I have completed the list several times now, but usually find that I miss a couple of those that are invisible on the screen, and that I cannot place alphabetically. Last night, Tonga was one such country, so I decided to make the game a bit more educational by looking up something about it. This makes the time invested in the game easier to justify!

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From the U.S. State Department's Tonga background page on the I learned that the word "tonga" means "south" in many Polynesian languages, and that it is south of Samoa. It is a sovereign, constitutional monarchy, but has an arrangement with the United Kingdom for external protection. It is among the islands of the Tongan archipelago that the famous mutiny of the H.M.S. Bounty took place in 1789. The mutiny is more often associated with Tahiti, 1,300 miles to the east, where the ship had spent the previous five months and with Pitcairn Island -- even farther east -- where the mutineers settled.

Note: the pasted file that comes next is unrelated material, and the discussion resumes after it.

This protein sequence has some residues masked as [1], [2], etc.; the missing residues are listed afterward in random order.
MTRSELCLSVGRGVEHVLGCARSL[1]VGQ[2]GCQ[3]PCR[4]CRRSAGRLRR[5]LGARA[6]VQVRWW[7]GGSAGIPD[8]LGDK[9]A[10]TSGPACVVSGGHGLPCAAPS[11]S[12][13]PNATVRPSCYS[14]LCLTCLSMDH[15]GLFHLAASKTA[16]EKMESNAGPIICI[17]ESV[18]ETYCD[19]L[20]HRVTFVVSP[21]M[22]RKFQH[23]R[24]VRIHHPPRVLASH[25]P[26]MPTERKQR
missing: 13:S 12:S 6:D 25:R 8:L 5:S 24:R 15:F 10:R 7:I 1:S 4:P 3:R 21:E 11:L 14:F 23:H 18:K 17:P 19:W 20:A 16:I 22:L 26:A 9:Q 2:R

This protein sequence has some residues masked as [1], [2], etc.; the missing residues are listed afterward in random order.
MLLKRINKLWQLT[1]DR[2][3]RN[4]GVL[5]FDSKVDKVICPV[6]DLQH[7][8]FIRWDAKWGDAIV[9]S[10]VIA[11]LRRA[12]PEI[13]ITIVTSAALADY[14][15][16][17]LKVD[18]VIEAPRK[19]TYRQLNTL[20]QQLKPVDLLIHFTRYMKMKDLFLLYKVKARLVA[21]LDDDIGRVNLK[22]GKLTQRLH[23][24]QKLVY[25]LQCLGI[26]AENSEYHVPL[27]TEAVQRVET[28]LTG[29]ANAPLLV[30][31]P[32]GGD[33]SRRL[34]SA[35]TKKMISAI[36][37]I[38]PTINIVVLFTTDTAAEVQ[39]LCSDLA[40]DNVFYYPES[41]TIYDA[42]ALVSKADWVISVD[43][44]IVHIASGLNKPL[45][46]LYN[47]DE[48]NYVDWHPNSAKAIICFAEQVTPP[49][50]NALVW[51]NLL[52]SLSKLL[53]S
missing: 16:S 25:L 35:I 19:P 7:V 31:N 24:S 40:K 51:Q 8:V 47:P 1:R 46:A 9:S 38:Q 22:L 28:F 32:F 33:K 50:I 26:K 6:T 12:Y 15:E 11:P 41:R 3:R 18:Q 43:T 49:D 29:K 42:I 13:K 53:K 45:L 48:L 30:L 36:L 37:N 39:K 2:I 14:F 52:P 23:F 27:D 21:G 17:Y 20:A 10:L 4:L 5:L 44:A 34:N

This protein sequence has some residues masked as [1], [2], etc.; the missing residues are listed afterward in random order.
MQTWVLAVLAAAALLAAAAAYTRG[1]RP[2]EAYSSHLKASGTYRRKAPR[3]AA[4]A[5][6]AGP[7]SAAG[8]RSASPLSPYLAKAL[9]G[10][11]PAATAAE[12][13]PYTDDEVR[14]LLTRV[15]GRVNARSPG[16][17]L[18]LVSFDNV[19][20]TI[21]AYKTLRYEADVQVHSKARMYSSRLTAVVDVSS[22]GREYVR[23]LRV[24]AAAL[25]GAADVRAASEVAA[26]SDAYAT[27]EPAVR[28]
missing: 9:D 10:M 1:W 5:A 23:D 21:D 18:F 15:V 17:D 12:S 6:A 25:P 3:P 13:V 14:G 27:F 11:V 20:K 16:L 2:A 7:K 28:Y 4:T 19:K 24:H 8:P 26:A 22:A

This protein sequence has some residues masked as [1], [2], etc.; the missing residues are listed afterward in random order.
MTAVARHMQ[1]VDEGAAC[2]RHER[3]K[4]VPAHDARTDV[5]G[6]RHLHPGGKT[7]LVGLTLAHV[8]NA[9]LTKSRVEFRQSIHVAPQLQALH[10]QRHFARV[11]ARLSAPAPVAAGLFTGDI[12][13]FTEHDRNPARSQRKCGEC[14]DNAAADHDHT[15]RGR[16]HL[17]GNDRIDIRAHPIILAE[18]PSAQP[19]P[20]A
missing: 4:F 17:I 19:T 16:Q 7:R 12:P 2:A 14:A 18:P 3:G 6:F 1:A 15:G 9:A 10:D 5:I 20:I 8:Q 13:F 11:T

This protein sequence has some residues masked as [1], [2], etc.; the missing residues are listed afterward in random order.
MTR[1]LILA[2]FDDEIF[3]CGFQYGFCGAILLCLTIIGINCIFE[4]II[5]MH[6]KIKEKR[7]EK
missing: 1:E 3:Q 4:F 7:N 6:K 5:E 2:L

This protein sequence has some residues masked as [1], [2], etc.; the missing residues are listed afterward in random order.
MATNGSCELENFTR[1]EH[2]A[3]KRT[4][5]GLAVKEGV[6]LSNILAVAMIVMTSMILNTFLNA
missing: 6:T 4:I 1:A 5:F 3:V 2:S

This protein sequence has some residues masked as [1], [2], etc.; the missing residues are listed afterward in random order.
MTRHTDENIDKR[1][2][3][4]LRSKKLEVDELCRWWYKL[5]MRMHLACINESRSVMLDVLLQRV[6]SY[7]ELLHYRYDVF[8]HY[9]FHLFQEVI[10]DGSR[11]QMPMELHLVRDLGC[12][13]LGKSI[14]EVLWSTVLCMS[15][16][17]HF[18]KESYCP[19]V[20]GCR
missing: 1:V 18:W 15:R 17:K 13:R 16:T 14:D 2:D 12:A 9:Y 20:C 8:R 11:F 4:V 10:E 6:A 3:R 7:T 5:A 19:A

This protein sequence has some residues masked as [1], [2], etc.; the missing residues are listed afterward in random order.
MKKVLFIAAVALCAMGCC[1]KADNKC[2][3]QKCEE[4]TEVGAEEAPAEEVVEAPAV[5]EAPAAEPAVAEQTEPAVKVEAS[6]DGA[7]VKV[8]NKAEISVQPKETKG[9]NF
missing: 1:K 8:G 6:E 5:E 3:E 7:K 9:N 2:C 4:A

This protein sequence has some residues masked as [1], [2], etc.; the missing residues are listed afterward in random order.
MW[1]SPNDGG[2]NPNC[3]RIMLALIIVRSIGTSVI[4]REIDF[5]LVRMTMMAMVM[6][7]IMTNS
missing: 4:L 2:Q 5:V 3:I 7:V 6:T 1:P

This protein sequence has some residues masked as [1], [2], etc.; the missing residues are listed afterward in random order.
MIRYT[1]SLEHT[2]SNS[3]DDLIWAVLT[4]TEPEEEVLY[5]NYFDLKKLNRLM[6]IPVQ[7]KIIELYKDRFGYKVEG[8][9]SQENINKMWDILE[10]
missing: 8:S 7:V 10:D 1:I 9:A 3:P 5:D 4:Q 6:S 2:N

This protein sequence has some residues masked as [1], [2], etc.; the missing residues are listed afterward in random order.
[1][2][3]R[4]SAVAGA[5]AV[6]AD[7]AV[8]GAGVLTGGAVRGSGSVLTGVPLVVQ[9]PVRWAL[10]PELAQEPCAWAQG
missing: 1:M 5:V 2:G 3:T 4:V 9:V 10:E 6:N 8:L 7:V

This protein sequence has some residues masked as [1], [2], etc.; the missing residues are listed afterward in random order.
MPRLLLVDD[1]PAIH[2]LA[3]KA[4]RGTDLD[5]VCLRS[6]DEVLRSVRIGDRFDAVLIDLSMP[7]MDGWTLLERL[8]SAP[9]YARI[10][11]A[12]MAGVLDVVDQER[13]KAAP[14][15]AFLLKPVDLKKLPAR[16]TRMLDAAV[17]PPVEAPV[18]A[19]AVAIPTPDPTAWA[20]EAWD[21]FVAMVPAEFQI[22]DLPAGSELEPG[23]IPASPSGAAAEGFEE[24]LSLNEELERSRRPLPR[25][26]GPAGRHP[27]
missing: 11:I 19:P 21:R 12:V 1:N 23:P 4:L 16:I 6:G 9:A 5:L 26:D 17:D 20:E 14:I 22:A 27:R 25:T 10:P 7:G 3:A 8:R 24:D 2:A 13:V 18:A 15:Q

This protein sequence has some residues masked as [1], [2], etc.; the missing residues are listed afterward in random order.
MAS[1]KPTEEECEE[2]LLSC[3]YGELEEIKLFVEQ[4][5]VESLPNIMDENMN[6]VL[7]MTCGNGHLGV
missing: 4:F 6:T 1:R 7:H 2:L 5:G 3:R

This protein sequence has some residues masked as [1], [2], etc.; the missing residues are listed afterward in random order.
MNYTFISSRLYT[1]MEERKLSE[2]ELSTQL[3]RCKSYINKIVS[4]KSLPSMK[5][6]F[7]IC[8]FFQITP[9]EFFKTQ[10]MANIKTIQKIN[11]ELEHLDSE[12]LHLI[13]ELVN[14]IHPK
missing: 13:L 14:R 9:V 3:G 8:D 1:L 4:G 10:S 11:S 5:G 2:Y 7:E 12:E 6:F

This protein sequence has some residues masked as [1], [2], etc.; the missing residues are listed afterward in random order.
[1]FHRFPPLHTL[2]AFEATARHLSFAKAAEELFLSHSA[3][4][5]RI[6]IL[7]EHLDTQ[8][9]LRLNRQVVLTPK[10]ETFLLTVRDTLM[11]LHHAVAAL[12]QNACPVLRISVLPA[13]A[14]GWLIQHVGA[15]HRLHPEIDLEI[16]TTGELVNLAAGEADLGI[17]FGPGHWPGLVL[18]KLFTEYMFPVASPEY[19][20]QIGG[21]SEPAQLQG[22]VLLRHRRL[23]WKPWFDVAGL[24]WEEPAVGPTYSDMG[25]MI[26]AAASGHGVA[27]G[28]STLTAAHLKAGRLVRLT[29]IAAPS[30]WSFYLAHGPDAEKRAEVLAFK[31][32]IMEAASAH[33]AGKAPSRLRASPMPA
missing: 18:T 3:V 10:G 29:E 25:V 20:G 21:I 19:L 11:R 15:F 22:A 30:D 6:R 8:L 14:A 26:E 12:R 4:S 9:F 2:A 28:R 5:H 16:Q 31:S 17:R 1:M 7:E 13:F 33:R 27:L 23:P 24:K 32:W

Bounty Voyage

Saturday, April 14, 2012

EarthView Institute -- Part 3

On Saturday, April 14, teachers from all over Massachusetts gathered for the third and final installment of EarthView Institute, in which they have earned their "EVI Driver's Licences" that will enable them to take EarthView back to their own communities.

Prior to going back to the gym so that they could show us their EarthView skills, we had another presentation by one of the EarthView team members. BSU geography student Ashley Costa talked about the cultural geography of Brazil from the point of view of her family heritage, her study-abroad experience in Porto Alegre, and the many Brazilian communities in eastern Massachusetts. Music was involved!